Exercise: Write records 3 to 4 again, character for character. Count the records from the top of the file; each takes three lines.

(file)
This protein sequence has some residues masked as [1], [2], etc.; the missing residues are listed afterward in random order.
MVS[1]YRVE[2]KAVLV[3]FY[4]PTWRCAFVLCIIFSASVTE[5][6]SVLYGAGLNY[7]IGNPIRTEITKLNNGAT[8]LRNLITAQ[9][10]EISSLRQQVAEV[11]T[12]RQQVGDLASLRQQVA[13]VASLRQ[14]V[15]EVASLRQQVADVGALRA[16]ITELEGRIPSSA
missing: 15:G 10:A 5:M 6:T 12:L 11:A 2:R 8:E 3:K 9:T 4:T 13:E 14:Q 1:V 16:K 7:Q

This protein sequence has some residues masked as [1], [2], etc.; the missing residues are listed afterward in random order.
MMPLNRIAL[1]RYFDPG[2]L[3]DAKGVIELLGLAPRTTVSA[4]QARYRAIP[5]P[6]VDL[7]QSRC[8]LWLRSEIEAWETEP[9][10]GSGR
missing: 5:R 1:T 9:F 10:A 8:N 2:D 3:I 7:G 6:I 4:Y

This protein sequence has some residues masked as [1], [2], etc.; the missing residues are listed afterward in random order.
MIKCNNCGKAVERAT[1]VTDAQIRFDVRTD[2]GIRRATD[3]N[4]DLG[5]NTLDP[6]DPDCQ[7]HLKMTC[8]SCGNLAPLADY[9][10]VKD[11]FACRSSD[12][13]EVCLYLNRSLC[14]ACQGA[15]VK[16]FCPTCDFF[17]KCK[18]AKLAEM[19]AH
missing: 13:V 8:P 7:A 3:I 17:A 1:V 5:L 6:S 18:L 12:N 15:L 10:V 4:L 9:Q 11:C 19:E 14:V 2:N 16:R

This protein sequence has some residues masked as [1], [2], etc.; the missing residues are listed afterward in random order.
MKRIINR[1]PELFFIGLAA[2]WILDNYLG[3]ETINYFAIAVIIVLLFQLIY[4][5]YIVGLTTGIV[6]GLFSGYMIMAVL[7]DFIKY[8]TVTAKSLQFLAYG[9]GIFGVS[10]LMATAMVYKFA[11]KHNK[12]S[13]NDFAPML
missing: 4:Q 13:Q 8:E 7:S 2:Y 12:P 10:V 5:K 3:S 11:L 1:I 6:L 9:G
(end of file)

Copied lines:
This protein sequence has some residues masked as [1], [2], etc.; the missing residues are listed afterward in random order.
MIKCNNCGKAVERAT[1]VTDAQIRFDVRTD[2]GIRRATD[3]N[4]DLG[5]NTLDP[6]DPDCQ[7]HLKMTC[8]SCGNLAPLADY[9][10]VKD[11]FACRSSD[12][13]EVCLYLNRSLC[14]ACQGA[15]VK[16]FCPTCDFF[17]KCK[18]AKLAEM[19]AH
missing: 13:V 8:P 7:A 3:I 17:A 1:V 5:L 6:S 18:L 12:N 15:L 10:V 4:L 9:Q 11:C 19:E 14:V 2:N 16:R

This protein sequence has some residues masked as [1], [2], etc.; the missing residues are listed afterward in random order.
MKRIINR[1]PELFFIGLAA[2]WILDNYLG[3]ETINYFAIAVIIVLLFQLIY[4][5]YIVGLTTGIV[6]GLFSGYMIMAVL[7]DFIKY[8]TVTAKSLQFLAYG[9]GIFGVS[10]LMATAMVYKFA[11]KHNK[12]S[13]NDFAPML
missing: 4:Q 13:Q 8:E 7:S 2:Y 12:P 10:V 5:K 3:S 11:L 1:I 6:L 9:G